PART III The Bargain Restored

    1. What Should be Done: A new Deal for the Middle Class

    Reich states that he could have grounded his argument in morality-it is unfair that some have such a large share of the income while others struggle to make ends meet. He states that he could have based it on traditional American values-lopsided distribution is at odds with our history and the ideal of equal opportunity.

    Instead, he bases his argument on two threats that such inequality poses for everyone. The first is economic-unless the middle class gets its fair share, it cannot consume what the nation produces, and the result would be slow economic growth and boom and bust economies. The other threat is political- widening inequality with the perception that big business, Wall st and the government are in cahoots, gives fodder to the demagogues on the extreme right and extreme left. They gain power by turning public anxiety into resentment against particular people and groups.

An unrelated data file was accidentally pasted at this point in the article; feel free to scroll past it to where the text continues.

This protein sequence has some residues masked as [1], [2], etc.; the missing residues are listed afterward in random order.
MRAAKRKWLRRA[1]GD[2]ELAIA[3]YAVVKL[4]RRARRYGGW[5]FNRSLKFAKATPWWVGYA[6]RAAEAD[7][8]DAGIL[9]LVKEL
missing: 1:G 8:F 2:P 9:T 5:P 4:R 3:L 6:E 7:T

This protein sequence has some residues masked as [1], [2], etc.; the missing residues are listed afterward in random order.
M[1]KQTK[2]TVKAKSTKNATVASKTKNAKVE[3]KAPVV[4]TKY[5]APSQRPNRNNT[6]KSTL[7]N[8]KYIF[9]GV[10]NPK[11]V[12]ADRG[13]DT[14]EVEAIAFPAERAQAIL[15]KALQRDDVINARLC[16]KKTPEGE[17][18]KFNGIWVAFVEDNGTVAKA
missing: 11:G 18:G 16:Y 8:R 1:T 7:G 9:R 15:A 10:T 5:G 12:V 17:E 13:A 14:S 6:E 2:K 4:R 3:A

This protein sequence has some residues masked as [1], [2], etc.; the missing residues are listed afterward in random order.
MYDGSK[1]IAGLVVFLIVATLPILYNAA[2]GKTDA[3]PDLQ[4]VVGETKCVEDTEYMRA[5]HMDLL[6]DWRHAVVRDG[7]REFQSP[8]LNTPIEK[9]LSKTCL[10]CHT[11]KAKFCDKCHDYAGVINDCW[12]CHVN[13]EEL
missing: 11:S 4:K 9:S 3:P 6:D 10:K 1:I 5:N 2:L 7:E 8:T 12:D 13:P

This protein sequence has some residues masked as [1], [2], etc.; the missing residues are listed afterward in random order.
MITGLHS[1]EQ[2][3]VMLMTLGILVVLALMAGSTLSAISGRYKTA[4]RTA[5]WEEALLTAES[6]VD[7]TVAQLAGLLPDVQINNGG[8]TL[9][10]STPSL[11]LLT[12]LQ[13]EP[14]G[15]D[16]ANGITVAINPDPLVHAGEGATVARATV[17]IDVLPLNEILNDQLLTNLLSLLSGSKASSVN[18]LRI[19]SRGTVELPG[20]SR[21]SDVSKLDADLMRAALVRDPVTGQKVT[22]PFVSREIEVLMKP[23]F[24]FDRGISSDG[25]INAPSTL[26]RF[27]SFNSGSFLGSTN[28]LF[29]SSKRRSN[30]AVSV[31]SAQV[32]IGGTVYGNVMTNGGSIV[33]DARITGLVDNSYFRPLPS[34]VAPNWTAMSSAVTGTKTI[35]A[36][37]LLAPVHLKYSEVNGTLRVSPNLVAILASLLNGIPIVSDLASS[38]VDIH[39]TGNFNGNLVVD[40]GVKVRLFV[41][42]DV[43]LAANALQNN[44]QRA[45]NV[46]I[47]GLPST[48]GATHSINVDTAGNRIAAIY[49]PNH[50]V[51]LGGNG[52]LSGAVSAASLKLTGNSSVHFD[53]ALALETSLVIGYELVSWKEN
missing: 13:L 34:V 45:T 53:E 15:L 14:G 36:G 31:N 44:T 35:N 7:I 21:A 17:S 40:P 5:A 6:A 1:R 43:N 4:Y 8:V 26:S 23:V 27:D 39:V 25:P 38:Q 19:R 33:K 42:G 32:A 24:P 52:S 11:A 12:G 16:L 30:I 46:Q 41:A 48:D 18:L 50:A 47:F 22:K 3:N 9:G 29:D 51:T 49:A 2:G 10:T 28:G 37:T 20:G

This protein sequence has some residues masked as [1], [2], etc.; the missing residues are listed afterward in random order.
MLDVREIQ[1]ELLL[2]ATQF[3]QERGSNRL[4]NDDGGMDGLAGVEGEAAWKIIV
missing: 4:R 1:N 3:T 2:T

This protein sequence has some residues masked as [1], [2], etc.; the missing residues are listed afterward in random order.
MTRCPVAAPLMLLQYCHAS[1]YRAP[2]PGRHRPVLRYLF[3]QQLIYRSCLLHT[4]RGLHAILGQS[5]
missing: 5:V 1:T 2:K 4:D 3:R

Important steps to reverse these trends-Some steps would be costly, but could be paid for so they wouldn’t increase the national debt, and because they would generate sustainable growth, they would shrink the debt as a proportion of the GDP.

    A reverse income tax.

    Supplement the wages of the middle class-add money to their payroll checks.. We provide this for low income workers (Milton Friedman’s idea) through the earned income tax credit (EITC). This reduces poverty and also increase the incomes of families that will spend the money, creating more jobs. In 2009, EICT was the largest anti-poverty program, over 24 million households receiving benefits.